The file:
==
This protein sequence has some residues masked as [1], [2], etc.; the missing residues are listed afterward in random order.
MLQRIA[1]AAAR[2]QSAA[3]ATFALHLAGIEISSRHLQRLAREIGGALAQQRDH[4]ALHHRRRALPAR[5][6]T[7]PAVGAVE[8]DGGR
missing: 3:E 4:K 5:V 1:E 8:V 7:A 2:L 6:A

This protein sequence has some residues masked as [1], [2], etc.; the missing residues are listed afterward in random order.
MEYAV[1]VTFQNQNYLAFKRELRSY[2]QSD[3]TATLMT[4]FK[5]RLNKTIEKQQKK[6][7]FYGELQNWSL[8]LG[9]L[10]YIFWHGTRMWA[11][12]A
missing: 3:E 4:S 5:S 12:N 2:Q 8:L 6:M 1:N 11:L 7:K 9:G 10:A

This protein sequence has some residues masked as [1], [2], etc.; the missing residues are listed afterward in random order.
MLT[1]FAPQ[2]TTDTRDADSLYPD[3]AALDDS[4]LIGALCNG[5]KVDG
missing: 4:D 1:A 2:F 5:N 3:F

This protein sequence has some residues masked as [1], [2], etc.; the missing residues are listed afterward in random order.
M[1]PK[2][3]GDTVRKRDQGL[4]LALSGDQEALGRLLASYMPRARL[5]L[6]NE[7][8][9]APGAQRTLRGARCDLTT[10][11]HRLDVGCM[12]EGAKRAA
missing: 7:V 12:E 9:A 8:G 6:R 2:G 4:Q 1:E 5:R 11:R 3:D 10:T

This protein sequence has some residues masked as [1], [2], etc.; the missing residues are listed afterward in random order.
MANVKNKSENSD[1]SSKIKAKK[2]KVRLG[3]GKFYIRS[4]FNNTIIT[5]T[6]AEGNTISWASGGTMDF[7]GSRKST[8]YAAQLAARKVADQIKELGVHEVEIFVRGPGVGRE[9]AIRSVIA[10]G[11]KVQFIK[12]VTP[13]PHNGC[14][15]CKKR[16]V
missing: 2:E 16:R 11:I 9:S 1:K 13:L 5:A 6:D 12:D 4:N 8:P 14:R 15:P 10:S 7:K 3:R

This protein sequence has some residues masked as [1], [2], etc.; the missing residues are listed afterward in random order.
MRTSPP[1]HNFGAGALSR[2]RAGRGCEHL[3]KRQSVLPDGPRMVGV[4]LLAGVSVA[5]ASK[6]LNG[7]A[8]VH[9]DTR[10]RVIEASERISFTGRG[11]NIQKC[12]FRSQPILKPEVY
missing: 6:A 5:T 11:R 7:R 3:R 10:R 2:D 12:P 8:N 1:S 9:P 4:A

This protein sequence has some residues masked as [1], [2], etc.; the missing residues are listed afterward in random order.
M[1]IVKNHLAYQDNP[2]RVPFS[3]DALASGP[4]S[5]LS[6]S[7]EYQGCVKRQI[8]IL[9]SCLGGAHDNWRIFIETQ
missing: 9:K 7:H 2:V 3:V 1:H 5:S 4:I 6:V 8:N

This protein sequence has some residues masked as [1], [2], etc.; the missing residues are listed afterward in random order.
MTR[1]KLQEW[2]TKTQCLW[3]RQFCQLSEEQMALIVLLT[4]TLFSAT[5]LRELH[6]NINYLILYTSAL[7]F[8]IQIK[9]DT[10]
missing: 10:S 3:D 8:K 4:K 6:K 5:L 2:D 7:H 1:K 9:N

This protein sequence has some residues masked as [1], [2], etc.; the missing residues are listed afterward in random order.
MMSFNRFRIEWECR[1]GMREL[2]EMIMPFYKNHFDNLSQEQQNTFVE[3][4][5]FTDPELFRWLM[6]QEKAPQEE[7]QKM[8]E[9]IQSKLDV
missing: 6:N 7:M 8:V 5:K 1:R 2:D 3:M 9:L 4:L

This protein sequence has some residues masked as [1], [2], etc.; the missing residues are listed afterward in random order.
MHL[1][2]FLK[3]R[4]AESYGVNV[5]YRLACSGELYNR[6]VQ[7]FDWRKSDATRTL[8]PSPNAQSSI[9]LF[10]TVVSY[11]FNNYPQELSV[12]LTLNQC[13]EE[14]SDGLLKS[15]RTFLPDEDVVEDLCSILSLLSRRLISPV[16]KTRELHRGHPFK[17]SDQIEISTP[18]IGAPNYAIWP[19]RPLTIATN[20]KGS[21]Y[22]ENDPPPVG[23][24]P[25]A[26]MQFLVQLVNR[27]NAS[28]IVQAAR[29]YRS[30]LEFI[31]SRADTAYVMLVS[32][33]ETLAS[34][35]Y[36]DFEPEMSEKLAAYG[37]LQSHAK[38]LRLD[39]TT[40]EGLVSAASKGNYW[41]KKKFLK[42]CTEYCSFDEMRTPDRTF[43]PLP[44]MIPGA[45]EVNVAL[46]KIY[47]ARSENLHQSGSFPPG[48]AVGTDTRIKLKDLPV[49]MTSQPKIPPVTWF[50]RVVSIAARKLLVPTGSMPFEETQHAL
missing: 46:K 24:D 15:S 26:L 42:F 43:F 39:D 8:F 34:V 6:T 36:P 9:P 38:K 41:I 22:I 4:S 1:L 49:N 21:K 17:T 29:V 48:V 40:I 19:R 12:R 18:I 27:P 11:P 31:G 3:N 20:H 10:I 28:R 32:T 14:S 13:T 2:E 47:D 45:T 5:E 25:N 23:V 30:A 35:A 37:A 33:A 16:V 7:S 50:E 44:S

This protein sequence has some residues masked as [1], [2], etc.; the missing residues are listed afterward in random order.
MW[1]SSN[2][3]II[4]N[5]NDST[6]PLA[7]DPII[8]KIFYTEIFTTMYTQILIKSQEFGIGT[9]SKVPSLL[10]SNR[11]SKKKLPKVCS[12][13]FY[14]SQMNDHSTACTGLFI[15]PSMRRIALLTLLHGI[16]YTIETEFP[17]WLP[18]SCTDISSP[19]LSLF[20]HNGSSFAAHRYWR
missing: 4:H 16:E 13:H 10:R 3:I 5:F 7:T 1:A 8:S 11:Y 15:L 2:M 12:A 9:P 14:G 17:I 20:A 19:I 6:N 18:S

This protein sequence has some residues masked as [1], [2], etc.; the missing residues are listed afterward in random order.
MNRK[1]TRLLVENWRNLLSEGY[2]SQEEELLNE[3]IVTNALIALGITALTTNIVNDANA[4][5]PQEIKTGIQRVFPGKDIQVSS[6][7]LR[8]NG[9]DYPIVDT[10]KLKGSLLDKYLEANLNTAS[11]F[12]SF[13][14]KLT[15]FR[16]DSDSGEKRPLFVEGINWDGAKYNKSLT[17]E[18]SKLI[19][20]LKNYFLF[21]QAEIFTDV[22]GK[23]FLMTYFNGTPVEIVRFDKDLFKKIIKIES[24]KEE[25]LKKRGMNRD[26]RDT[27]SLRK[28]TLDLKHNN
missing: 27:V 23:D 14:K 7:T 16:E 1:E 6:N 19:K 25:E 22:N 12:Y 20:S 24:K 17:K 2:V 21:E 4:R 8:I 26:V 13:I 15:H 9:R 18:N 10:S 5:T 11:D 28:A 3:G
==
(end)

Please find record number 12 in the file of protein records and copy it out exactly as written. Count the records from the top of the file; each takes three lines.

This protein sequence has some residues masked as [1], [2], etc.; the missing residues are listed afterward in random order.
MNRK[1]TRLLVENWRNLLSEGY[2]SQEEELLNE[3]IVTNALIALGITALTTNIVNDANA[4][5]PQEIKTGIQRVFPGKDIQVSS[6][7]LR[8]NG[9]DYPIVDT[10]KLKGSLLDKYLEANLNTAS[11]F[12]SF[13][14]KLT[15]FR[16]DSDSGEKRPLFVEGINWDGAKYNKSLT[17]E[18]SKLI[19][20]LKNYFLF[21]QAEIFTDV[22]GK[23]FLMTYFNGTPVEIVRFDKDLFKKIIKIES[24]KEE[25]LKKRGMNRD[26]RDT[27]SLRK[28]TLDLKHNN
missing: 27:V 23:D 14:K 7:T 16:E 1:E 6:N 19:K 25:E 22:N 12:Y 20:S 24:K 17:K 2:V 21:E 4:R 8:I 26:V 13:I 15:H 9:R 18:N 10:S 5:T 11:D 28:A 3:G